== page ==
Supremacy and Privilege: The Insidious Consequences of Language

The social constructs that define our reality seem so natural and organic it is as if they were created along with the four elements. But we know that things like race and gender were built by people in order to create a hierarchal society, so how do we begin to deconstruct the categories we both rely on and often cannot see? I suggest that the first step to deconstruction is changing how we describe our identities and the identities of others.

I, a white female, have the privilege of calling myself an American.  When I introduce myself as such there is no need for a qualifying ethnicity to explain who I am. Yet, we as American’s do not permit just anyone to hold that single identity.  Identities are sensitive and being able to choose ones own identity is a tremendous privilege (although it should be a right) however, chosen identities can go only as far as societal confines allow.  That the terms African-American, Asian-American, Mexican-American, Muslim-American, and all others are not terms that pay homage to the complexity of identity but that they serve to qualify “American-ness”. Ask yourself, when have you heard someone being called a French-American? Swedish-American? British-American? My guess is you rarely do.

It does not surprise me that Black and Brown people have to carry around a hyphen. And that hyphen, just like the scales of our justice system, does not bare the weight of the words evenly. When you describe someone as a “Muslim-American”, let’s say, you’re automatically making being a Muslim the most salient aspect of a person’s identity—an aspect that holds real, tangible consequences in a country built for and controlled by the WASP male.

Our identities exist only as much as our non-identities do. I am white in opposition to your blackness. I am a girl in opposition to your maleness. I am straight in opposition to your gayness. And through all of the oppositions that our identities are based on a normality is created. What if the “others” of society became the “normal” and vice versa? What would this do to how we view dominant and oppressed groups? For example, instead of classifying myself as “able-bodied”, what if I described myself as “nondisabled”, as Johnson does in “Power, Privilege, and Difference” (Chapter 2). By bringing the background to the foreground we are not only sending a reminder that these labels were socially constructed, we are also shifting the normative to include a previously excluded/marginalized group.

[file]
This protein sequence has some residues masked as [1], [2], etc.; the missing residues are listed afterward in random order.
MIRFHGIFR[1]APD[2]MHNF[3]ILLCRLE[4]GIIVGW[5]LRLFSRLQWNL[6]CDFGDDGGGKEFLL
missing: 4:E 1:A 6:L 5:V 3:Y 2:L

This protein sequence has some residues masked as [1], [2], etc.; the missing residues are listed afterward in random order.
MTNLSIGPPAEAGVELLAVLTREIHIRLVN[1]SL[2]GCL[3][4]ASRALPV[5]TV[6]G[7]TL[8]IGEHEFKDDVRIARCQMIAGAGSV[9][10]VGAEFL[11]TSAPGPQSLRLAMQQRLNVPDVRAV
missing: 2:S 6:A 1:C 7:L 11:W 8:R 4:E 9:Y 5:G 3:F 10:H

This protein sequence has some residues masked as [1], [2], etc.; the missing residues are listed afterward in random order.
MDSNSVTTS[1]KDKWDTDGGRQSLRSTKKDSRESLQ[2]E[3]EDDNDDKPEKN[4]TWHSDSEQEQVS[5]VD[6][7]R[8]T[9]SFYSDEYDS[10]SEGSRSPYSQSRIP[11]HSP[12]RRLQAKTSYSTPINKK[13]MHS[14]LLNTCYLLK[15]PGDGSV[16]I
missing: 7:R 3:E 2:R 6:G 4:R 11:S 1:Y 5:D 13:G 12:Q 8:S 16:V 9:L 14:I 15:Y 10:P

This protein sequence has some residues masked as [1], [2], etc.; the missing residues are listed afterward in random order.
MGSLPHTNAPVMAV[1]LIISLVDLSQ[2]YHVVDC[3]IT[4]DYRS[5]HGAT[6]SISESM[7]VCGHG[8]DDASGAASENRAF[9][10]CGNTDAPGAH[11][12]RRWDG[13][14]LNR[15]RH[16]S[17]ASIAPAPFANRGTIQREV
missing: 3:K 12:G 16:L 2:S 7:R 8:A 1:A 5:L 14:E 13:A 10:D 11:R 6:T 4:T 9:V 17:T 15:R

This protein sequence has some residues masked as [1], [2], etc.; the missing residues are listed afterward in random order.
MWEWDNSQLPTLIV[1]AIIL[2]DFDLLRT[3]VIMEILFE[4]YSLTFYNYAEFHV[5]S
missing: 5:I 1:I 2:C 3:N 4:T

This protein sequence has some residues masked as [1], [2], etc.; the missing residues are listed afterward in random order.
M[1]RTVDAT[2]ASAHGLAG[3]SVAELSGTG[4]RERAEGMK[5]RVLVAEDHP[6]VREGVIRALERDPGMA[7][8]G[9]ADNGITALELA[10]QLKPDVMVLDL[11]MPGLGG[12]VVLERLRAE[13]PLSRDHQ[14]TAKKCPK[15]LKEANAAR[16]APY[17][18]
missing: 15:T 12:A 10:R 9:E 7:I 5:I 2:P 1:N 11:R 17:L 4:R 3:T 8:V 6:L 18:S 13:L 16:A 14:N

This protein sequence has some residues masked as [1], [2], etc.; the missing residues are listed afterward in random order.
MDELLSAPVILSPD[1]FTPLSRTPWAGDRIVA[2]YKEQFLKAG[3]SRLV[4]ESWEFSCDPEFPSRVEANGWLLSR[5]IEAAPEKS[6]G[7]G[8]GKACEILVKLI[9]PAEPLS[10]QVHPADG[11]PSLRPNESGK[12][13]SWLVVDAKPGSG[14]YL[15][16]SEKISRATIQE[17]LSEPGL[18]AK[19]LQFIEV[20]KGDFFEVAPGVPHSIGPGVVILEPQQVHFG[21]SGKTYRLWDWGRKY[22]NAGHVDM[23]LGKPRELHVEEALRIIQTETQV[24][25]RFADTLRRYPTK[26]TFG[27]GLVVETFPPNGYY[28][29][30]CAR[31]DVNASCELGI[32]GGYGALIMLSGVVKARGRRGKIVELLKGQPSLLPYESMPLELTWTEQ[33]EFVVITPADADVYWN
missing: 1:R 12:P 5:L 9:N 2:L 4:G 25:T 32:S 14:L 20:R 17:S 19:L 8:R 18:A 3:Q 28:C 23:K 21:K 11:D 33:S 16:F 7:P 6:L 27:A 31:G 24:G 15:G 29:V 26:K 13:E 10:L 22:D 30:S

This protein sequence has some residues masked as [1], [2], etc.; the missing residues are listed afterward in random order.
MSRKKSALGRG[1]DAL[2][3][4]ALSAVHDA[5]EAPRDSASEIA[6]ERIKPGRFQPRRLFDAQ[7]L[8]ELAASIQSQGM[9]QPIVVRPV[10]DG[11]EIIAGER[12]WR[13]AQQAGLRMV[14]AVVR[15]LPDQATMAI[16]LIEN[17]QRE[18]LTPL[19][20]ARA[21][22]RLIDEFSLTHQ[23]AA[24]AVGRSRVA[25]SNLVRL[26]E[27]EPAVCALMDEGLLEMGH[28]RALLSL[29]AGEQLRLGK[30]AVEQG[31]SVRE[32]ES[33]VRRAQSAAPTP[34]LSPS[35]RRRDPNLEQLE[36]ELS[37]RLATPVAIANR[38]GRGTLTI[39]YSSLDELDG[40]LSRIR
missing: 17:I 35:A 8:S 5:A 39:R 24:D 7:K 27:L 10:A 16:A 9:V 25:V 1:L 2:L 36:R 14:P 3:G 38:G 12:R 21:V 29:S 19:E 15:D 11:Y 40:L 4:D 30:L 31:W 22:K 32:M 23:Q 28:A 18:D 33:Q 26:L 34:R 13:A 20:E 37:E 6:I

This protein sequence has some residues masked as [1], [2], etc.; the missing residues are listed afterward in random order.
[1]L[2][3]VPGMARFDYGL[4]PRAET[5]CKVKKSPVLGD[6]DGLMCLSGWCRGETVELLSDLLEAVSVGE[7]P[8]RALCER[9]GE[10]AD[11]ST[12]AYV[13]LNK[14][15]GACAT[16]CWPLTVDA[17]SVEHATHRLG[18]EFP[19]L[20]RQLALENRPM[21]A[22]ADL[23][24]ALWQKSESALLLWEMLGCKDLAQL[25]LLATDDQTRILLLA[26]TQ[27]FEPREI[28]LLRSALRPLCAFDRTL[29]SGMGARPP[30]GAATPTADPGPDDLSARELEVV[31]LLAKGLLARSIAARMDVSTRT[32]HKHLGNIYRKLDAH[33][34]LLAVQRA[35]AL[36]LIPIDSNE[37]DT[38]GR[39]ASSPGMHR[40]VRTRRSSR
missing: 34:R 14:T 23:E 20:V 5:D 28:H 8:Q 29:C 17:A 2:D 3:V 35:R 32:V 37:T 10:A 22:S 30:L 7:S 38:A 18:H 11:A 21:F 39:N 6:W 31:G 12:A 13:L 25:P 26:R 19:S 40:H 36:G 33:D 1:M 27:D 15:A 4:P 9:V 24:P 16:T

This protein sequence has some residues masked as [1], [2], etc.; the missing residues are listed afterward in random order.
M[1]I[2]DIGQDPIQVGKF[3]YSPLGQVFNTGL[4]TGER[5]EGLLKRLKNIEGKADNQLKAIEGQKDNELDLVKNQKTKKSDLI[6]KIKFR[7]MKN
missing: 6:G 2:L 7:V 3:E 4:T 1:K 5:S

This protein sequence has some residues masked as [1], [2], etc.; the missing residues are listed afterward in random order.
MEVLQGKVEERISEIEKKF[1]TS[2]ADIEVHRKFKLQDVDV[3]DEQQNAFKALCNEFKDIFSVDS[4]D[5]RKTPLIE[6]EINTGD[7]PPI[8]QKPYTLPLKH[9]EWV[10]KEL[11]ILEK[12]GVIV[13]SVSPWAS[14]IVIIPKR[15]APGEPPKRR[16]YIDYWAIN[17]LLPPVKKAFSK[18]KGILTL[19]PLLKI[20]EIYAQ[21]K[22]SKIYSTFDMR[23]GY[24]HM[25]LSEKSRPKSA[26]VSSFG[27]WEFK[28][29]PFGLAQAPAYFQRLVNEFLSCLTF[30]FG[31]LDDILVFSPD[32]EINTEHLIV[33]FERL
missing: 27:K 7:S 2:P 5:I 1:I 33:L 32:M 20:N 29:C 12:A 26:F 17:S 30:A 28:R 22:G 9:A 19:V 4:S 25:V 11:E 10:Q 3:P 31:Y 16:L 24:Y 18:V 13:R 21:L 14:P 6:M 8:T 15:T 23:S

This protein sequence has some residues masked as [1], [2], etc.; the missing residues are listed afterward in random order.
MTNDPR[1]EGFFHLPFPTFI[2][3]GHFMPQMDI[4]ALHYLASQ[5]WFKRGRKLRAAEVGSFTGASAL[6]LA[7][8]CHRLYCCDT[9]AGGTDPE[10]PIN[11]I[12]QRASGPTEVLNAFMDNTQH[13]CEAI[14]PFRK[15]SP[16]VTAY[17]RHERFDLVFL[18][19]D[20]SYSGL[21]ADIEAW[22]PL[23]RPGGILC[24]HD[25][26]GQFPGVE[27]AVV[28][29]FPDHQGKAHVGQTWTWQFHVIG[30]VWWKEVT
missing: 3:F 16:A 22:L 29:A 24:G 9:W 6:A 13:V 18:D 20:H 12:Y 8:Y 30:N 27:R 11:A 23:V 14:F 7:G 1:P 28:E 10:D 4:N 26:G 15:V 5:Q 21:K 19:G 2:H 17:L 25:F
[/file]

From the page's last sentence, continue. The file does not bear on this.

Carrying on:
In America, white is so normalized that few whites even acknowledge their race as part of their identities. As such, other classifications were created based off of the construct of whiteness, leaving all other skin shades to live on the outskirts of normal. But what if I was described not as white (a term the implies normality, supremacy, and power) but as a person of noncolor? Instead of the person of color being compared to the norm (whiteness), now the person of noncolor would be compared to the new norm (people of color). This slight change in our rhetoric could potentially allow for a reallocation of power.

Change does not occur in policy or legislation. Change happens in the hearts and minds of people. It is not enough for us to rely simply on our thoughts, feelings or intentions to initiate change. It is our job to begin translating those internal factors to external ones. We are all taught to think before we speak but I encourage us to push that even more. I encourage you to deconstruct, destroy and demolish everything you have been taught to think before you speak it out loud. If language perpetuates systems, what will happen if we change that language?

1 thought on “Supremacy and Privilege: The Insidious Consequences of Language”

  1. I think that what you have about identity and questioning the reversal of what we consider normative versus non-normative is really powerful. In considering identity, it is interesting to think how we as people do not necessarily create the labels that we follow and how following a label results in a complex construction of how we present ourselves within that identifying box. Specifically, identification can be, as you said, fragile, but it can also lead us to feel deeper consequences than what we may give it credit for when in situations where stereotypes are present.

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